It had poured both nights of the Sequence Music Festival in Brooklyn, an outdoor mini-festival that took place in a courtyard in the revamped Industry City district. Sans poncho or umbrella, the rain left you damp or probably drenched, with your beer a little watered-down. That is, unless you were there for Com Truise, because Sunday night, July 22, 2018, was the night Com Truise made the rain stop.
Sequence — organized by City Farm Presents, an agency related to the team behind the venues at The Bell House and Union Hall — brought together Plastic Picnic, Neon Indian, SHAED, Pomo, Anna Wise, Aaron Taos, Neon Indian, and Com Truise (the latter two headlining Saturday and Sunday nights, respectively) in what used to be a barren series of buildings in South Brooklyn. For a time, these massive structures stood as monuments to a post-war industrial area sandwiched between the Gowanus Expressway and marine terminals on the Upper Bay that separates New Jersey and New York. Somewhere in the background is the Statute of Liberty. Now, the area is completely redone for both work and play purposes. It’s pretty nice.
Although the artists on the bill are somewhat niche and “indie,” whatever that means anymore, this being Brooklyn the Sequence Music Festival was poised to attract a healthy amount of people. And it did, despite the rain that dominated both the nights of Saturday, July 21, and Sunday, July 22 — each night getting 200 to 300 people by staff estimation.
Saturday night started off dry, allowing Plastic Picnic to expertly perform their 1980s-inspired indie-rock — their nostalgia centers in the realm of The War on Drugs or Twin Shadow, which is a beautiful space in which to center. But shortly thereafter the skies would unload on other acts POMO, Shaed, and Neon Indian. No umbrella? No poncho? You’re stuck inside Industry City’s nice Food Hall. Needless to say, I didn’t have either and kind of tanked any coverage that night. I’ll note, though, that despite the rain, people were having a good time.
— Vehlinggo (@vehlinggo) July 23, 2018
‘Propagation’ After the Rain
On Sunday the rain was again a potent force until about 8:45 p.m., which coincidentally was around the time Com Truise (AKA Seth Haley) took the stage to play his particular and absolutely killer variety of syncopated synthwave. By maybe a song into it, there was no rain at all and a couple hundred people were entirely in the thrall of the Ghostly artist, as he played singles and favorites, including “VHS Sex” from 2011’s Galactic Melt, “Forgive” from 2016’s Silicon Tare EP, and “Propagation” from last year’s Iteration album, among several other songs over the course of an hour. It was an absolute blast.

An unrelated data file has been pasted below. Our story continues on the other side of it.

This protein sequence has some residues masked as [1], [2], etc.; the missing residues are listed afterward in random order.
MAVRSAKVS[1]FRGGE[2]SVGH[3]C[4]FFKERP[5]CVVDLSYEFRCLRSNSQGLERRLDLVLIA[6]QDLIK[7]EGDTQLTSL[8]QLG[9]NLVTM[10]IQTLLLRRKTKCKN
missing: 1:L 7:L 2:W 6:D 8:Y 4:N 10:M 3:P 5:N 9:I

Here’s Com Truise performing “Propagation.” (Sorry for the vertical perspective — I intended to shoot a clip for Instagram and ended up sticking with the whole thing.)
Throughout Com Truise’s set, he loomed large over his computer and controllers, manipulating the keys and buttons with the caring but imposing force of a man of his robust disposition and emotional intelligence. Dressed in all black and taking on a serious gaze — most of the time, he did connect with the audience with levity at times — Haley exuded the essence of the earnest purveyor of sci-fi-infused electronic music that he is. He may not have been surrounded by synths or a full band, but he commanded the stage with an engaging intensity nevertheless. The crowd was dancing, engrossed, and otherwise fully into what Haley had to offer.
One thing to note is that the sound system at Sequence was superb. Given the massive bottom on the Com Truise sound, a sophisticated and powerful low-end was a must and the venue delivered. No doubt the somewhat narrow distance between buildings that houses the courtyard helped direct the sound. Check out the video below, which shows what happens when the remnant of rains crosses paths with Com Truise.
The whole enjoyable show continued as Com Truise played songs we know — and what I think could have been a song or two we didn’t. But at some point between 9:45 pm and 10 pm, something happened. Haley played his final note, looked up, smiled, and walked off the stage. The rain, which had abated for essentially his entire set, started up again.
It was as if the rain did Com Truise fans a solid and let them have their moment. Or maybe it was Com Truise that controlled the rain just as effortlessly as he controlled each colorful synth stab, each memorable melody, and each complexly timed rhythmic pattern he could unfurl.
For more photos and videos, check out the Vehlinggo Twitter feed.